Beverage conglomerate Keurig Dr. Pepper is facing down a new federal lawsuit over allegations that a bottled water product contains unacceptable levels of arsenic. The 20-page lawsuit, filed by John Pels, a resident of California, accuses Keurig Dr. Pepper of failing to address the problem in a timely manner, citing arsenic levels found in the company's Peñafiel Mineral Spring Water, a bottled water product distributed and sold in the United States.
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In an April investigation into bottled water, Consumer Reports found after extensive testing that bottles of Peñafiel contained 18 parts per billion of arsenic on average, almost double the 10 parts per billion limit established by the US Food & Drug Administration. Keurig Dr. Pepper performed follow-up tests on its own initiative and found similar results. The company stopped production of the bottled water to improve filtration systems, but has declined to comment on whether or not the bottled water product has is currently being sold or imported into the United States.
Further investigations from Consumer Reports provide much of the basis for John Pels' lawsuit. In a follow-up report, Consumer Reports revealed, after reviewing FDA records, that federal regulators learned about the high levels of arsenic in Peñafiel as early as 2013, long before the consumer advocacy site conducted its own tests on the product. In 2015, the FDA placed the bottled water on an "import alert," citing excessive arsenic levels.
However, concerns started even earlier. In 2013, tests from New Jersey's health department discovered arsenic levels in Peñafiel up to 21.1 parts per billion. FDA regulators swooped in to perform their own tests, even as Rogelio Martinez, president of the importer involved in the raid, told authorities that the water was being imported for a "personal activity," rather than the sale on the open market. Despite Martinez's protests, the importer, R.R. Importaciones, was ordered a year later to destroy 63 cases of Peñafiel bottled water due to the unacceptably-high arsenic levels.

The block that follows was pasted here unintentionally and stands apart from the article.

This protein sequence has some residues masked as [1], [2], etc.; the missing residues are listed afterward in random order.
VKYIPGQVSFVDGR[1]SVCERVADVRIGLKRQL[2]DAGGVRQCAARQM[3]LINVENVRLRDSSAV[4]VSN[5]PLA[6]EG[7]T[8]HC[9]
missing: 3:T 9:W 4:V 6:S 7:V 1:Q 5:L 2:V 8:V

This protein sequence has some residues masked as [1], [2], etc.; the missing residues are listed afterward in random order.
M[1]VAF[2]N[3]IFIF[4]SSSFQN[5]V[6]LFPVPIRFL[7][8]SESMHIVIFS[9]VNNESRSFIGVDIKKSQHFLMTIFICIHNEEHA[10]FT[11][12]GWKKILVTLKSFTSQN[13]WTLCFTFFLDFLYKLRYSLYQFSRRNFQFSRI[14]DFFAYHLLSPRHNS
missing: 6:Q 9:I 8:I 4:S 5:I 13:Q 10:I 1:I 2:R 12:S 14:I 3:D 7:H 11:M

Keurig Dr. Pepper says Peñafiel was not being imported into the United States during the time frame cited in FDA records. Director of corporate communications Katie Gilroy claims "the product referenced in those reports was imported into the U.S. illegally, and it was labeled and formulated for sale in Mexico only." The arsenic limit in Mexico for bottled water was 25 parts per billion in 2013. Gilroy notes that "the findings from N.J. regulators in the 2013 testing [...] indicate that the illegally imported product tested was within Mexican regulatory limits."
In his lawsuit, John Pels argues that Keurig Dr. Pepper knew about Peñafiel's arsenic levels prior to the publication of Consumer Reports' investigation, when the information became public. "Keurig has concealed," he writes, "that thousands of consumers have ingested bottled water which contains unsafe levels of arsenic, a known poison. Keurig would not even have undertaken the recently reported remedial measure except that it was embarrassed into doing so by an exposé in Consumer Reports." Sales for Peñafiel in the US have been up over recent years, with 2 million cases sold in 2018.
Pels' lawsuit hopes to become a class action so it could represent all Californians who have purchased bottles of Peñafiel over the past few years. Frequent consumption of low levels of arsenic has been associated with an increased risk for myriad health problems, including cardiovascular disease, decreased IQ scores in children and some cancers. Despite concerns, neither the FDA nor Keurig Dr. Pepper have yet called for a recall of the bottled water product.
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